METAIRIE, La. (AP) — It’s one thing to throw passes as accurately as any quarterback ever has, which the New Orleans Saints’ Drew Brees arguably does.
His pinpoint control was even documented in a “Sport Science” episode in which Brees’ ability to hit a target compared favorably to that of an Olympic archer.
Yet Brees attributes his record career and single-season completion percentages to far more than his ability to throw passes wherever he wants. And he is also quick to stress that he can’t do it alone.
“We work at it. It takes an entire group and it starts with the guys up front, goes to the receivers catching the ball, tight ends, backs, everybody in protection and running routes and timing,” Brees said. “I mean, there is so much that goes into that.”
Brees takes time during or after virtually every practice or even offseason workout to help receivers and blockers see the field the way he sees it, to help them understand how he’s inclined to act when the approach of a defense causes plays to develop any variety of ways.
During the course of 18 full regular seasons, Brees, who turns 40 on Jan. 15 and has one year remaining on his contract, has set an entirely new NFL standard for completion percentage. His 74.4 percent completion rate (364 of 489) this season broke the NFL record of 72 percent that Brees himself set last season. Brees owns three of the six highest single-season completion rates in NFL history. His 70.6 rate in 2009, when the Saints won the Super Bowl, tied Kenny Anderson for the highest of all time. He owned the record alone after completing 71.2 percent in 2011. That stood until Sam Bradford’s 71.6 percent in 2016, which Brees broke the very next year.
Brees’ career completion rate of 67.3 percent also is highest of all-time. And he leads in passing yards and number of completions.
Saints coach Sean Payton, who played quarterback in college and very briefly as a pro, and whose entire 30-year coaching career at the college and pro levels has involved working with offenses, attests to the rarity of what Brees has accomplished by completing nearly three-quarters of his passes this season.
“Honestly, it’s a high mark. I can’t recall being with a quarterback or an offense where (a QB) is completing balls at that high number,” Payton said. “It’s exceptional and I don’t think you take it for granted. That efficiency is impressive.”
Brees is a stickler for throwing mechanics. He has trained for years with throwing coach Tom House, a former major league pitcher. And the ex-Purdue star sounds like an engineer when he explains the “kinetic chain,” which, in his case, refers to the transfer of energy from his feet to his hips, shoulders and ultimately the index finger in his throwing hand as he unloads the ball. He drops terms like “ankle eye,” referring to an imaginary eye on the inside ankle of a passer’s back foot, which should be looking straight at the intended target.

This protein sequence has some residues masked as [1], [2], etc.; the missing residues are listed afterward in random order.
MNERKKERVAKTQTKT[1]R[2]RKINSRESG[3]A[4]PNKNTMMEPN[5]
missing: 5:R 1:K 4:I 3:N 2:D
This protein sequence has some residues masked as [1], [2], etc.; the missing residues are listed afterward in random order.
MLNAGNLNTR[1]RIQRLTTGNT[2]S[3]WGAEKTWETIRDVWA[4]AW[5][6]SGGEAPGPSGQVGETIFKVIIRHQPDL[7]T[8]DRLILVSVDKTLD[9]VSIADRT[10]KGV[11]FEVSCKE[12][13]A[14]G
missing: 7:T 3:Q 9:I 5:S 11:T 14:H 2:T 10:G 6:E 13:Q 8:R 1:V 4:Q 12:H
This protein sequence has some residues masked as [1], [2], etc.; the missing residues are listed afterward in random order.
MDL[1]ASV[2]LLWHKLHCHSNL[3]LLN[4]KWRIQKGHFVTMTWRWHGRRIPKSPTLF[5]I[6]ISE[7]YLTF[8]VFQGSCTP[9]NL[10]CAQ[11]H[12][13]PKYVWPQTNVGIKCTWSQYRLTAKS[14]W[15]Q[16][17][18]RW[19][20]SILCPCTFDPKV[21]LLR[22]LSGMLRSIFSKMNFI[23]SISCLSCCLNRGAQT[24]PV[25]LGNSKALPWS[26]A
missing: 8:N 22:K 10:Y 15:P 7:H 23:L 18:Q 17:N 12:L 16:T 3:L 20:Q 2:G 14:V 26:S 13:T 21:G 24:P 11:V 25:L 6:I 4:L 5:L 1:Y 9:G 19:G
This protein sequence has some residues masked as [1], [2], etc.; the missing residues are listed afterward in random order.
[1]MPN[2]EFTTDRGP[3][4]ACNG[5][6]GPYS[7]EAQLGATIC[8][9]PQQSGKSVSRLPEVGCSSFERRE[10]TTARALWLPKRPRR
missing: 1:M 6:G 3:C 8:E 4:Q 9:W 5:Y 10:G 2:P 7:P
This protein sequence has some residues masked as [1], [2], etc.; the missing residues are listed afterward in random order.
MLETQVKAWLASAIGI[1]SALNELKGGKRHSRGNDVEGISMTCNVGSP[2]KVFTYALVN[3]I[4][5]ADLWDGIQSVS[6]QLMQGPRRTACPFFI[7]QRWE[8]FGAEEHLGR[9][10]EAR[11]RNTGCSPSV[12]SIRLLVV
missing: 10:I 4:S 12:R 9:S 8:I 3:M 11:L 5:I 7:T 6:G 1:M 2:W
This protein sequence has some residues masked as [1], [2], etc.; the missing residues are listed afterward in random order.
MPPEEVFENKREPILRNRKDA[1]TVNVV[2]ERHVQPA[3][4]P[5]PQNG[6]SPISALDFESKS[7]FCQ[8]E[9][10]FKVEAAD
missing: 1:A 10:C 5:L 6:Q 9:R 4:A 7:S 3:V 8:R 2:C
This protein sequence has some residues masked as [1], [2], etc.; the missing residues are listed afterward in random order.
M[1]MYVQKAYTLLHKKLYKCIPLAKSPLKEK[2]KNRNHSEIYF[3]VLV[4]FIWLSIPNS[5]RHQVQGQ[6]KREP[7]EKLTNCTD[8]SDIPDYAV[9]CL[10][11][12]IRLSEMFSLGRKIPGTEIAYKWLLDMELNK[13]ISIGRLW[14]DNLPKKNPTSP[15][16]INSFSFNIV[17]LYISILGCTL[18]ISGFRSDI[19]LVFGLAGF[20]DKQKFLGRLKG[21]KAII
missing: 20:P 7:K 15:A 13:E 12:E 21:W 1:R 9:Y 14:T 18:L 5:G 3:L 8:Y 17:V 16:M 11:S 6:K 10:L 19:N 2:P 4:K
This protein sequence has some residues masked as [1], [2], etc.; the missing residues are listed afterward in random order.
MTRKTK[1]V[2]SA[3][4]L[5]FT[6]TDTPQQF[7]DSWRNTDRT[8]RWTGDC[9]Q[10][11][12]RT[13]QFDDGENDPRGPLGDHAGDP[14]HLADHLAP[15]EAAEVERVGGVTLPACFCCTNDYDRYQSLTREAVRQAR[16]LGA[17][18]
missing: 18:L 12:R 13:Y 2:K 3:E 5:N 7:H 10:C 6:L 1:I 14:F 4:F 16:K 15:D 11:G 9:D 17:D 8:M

“His accuracy is exceptional,” Payton said. “Then the methodical approach, the amount of time he puts into the situations, those things factor in.”
Tight end Ben Watson, whose 15-year NFL career included several seasons with New England’s Tom Brady, said Brees spends as much or more time explaining what he’s thinking, seeing and needing on a given play than any QB or offensive coordinator he’s known. Brees goes into fine detail with receivers about route depth, timing and leverage. He reminds offensive linemen that when he’s taking just a three-step drop blocks need to be aggressive so that defensive lineman will be forced to engage with their hands, preventing them from getting their arms up to bat down the ball.
Sometimes, Brees can sound defensive when discussion turns to his completion rate, as if he’s sensitive to the notion it’s only so high because he often throws short, particularly to running backs. Brees tends to harken back to advice from his second NFL head coach, Marty Schottenheimer, who’d extol the virtue of modest completions by saying one never goes broke taking a profit.
“I know this: completions usually equal positive plays. Positive plays move the chains, moving the chains scores points, scoring points wins games,” Brees said. “So you just focus on getting the ball in the hands of your playmakers as early and often as possible. Good things happen. But we work on that. That’s not easy.”
Added Watson, “The No. 1 thing about having a high completion rate is getting to a play that has a high chance of being a completion.”
“A lot of our plays have options,” Watson continued, citing different versions of a given passing play for zone or man-to-man coverage, as well of the option to check out of a play and call an entirely new one because of defensive alignments.
So Brees’ sophisticated understanding of opposing defenses “is just as important as his accuracy or a guy catching the ball,” Watson concluded.
Saints veteran receiver Ted Ginn played in Carolina when Cam Newton was the NFL’s Most Valuable player in 2015. Ginn said Brees was MVP-worthy this season — and not just for his completion percentage record or the fact that the Saints went 13-2 in Brees’ 15 starts.
“He’s one of the smartest human beings that I know on and off the field,” Ginn said. “You can understand why him and Sean have been together for a long time.”
And Ginn added that Brees’ affability, leadership and ability to communicate play a part, too.
“The guy is amazing and he does a lot of things that a lot of people wouldn’t even know,” Ginn said. “He’s really like a father figure out there to a lot of our guys that’s on that field. We really believe in that guy — and that guy really believes in us.”